Task queue & timing

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Task queue & timing

#1 Post by Administrator » Wed Jul 09, 2014 9:35 pm

I wrote up a simple tutorial on timing that explains the two different timing approaches and the pros and cons of them: http://www.solarstrike.net/wiki/index.p ... 6_Examples

I also made a simple task queue to aid with timing things. There are two classes: task (which tracks time and then calls the function requested), and taskqueue (which holds tasks).


Code: Select all

Task = class.new();

function Task:constructor(_func, _time)

	-- Ensure that we were given a function to execute.
	if( type(_func) ~= "function" ) then

	self.fullTime = _time;	-- Save time between runs
	self.func = _func;		-- And the actual function to run
	self.timeLeft = _time;	-- And set our timer to full

function Task:update()
	-- Remove a small piece of time from our timer
	self.timeLeft = self.timeLeft - time.deltaTime();

	-- Now check if it is ready to run
	if( self.timeLeft < 0 ) then
		local ret = self.func();

		-- Reset it if requested to keep
		if( ret ) then
			self.timeLeft = self.fullTime;

		-- Return our functions return value to the task queue
		return ret;

	-- Return true to signal that we need to keep this task for now.
	return true;

Code: Select all

TaskQueue = class.new();

function TaskQueue:constructor()
	-- This is our table for holding upcomming tasks
	self.tasks = {};

function TaskQueue:push(task, secsTilExecute)
	-- Make sure we were given a task object
	if( type(task) ~= "function" ) then
		error("Not given a function to execute for argument #1.", 2);

	-- Need to also know how long until we execute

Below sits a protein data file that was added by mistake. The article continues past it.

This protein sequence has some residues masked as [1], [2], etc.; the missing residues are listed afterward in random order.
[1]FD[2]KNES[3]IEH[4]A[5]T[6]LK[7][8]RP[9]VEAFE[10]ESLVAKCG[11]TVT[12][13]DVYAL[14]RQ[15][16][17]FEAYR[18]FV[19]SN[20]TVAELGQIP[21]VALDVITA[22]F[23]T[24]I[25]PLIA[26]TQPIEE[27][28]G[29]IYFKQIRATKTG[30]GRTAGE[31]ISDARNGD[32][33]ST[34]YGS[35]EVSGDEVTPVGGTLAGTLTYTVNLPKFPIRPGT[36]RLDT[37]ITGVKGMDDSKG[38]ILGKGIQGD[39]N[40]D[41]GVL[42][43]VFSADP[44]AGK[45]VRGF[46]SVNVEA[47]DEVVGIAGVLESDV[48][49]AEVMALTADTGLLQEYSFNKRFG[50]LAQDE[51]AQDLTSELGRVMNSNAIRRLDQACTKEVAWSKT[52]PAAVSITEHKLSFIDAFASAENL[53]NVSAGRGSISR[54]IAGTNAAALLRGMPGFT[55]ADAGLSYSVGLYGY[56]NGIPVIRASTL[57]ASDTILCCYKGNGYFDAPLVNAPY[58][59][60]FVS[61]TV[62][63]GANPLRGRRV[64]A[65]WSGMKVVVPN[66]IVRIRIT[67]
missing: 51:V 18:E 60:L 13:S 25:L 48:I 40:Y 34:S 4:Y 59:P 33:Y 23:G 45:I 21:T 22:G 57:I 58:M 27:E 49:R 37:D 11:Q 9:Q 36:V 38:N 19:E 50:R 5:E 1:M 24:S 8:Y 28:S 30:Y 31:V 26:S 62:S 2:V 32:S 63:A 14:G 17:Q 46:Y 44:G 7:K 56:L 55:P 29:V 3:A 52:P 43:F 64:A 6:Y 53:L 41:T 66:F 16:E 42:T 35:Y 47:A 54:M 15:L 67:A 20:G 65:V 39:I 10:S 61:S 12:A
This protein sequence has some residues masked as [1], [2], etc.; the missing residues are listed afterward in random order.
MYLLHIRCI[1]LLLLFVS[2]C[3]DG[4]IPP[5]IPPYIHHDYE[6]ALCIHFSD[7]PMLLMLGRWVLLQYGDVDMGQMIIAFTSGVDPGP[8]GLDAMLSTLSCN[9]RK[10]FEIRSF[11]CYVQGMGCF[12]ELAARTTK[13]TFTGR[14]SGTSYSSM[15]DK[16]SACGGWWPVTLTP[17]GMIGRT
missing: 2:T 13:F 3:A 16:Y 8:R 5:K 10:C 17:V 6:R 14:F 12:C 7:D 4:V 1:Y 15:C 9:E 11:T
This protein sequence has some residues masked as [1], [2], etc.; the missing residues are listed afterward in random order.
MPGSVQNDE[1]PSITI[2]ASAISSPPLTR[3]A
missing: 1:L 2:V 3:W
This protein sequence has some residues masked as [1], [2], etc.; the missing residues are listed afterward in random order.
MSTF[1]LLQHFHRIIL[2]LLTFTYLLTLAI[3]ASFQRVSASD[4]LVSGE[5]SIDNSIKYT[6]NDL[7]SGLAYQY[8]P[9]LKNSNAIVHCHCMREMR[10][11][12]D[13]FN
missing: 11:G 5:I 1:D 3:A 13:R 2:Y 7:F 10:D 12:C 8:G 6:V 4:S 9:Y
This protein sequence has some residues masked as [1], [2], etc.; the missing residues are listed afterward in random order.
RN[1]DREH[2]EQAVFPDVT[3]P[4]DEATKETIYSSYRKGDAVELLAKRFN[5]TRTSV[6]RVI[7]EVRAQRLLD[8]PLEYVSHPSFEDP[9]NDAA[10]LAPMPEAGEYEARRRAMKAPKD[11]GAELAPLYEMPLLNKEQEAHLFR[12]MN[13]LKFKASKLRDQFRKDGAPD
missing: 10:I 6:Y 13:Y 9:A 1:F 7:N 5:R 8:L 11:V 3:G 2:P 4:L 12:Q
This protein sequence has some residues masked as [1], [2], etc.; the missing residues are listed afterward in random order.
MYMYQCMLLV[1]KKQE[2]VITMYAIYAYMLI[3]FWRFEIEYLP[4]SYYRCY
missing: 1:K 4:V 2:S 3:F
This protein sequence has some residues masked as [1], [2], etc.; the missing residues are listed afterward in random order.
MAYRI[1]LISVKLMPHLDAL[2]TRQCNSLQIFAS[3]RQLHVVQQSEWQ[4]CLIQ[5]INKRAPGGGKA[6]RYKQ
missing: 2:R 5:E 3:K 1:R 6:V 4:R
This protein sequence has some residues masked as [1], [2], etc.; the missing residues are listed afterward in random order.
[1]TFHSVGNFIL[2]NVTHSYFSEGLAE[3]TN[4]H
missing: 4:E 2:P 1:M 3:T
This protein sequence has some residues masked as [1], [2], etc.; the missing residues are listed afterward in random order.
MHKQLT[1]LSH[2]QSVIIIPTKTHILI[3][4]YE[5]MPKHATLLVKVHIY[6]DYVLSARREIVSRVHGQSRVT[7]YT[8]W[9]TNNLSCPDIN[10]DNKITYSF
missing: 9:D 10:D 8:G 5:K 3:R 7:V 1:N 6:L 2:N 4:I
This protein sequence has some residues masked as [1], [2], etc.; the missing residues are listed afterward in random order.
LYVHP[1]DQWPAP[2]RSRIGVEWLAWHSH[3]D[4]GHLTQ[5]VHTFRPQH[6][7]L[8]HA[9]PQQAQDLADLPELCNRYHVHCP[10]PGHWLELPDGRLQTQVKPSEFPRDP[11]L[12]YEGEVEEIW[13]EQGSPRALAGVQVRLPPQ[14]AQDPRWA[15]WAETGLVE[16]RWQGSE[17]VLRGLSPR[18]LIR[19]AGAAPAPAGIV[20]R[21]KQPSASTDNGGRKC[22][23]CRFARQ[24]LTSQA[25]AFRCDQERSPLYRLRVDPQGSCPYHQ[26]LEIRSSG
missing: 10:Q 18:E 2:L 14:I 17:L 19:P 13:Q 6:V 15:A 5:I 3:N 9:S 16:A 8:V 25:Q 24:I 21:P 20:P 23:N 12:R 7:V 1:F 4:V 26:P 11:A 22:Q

if( type(secsTilExecute) ~= "number" ) then
		error("Argument #2 to TaskQueue:push() needs to be a number.", 2);

	table.insert(self.tasks, Task(task, secsTilExecute));

function TaskQueue:update()
	for i,v in pairs(self.tasks) do
		local ret = v:update();

		-- Check if we need to remove this task
		if( not ret ) then
			table.remove(self.tasks, i);

Now you can create a task that will automatically be called after the specified amount of time (in seconds), and may be repeated or not. If the task function returns true, the task will be reset instead of removed from the queue. So, now we can do this:

Code: Select all

function macro.init()
	taskqueue = TaskQueue();

	taskqueue:push(function() print("Hello") end, 1);
	taskqueue:push(function() print("How") end, 1.5);
	taskqueue:push(function() print("Are") end, 2);
	taskqueue:push(function() print("You") end, 2.5);
	taskqueue:push(function() print("Spam"); return true end, 3);

function macro.main()
That is a silly example, but it might be nice if you want to queue up something to be run in a few seconds without having to track it manually.

Certain things would still be recommended to be built into a class rather than this kind of queue. For instance, a player class might have two timers: 1 for global cooldown (reset every time you perform an action), and 1 for cast time/channel time. In this way, that player can take no action while waiting on those two timers. Why two? Well, the global cooldown is always required to be over before the player could possibly take action. The cast/channel, however, could be interrupted for important events (such as low health). When a skill is cast, you would simply set the global cooldown timer to the actual global cooldown (probably 1 second in most games), and set the skill timer to the skill's cast time. If both of them are > 0, then you know you cannot take any action and should instead return from that function.

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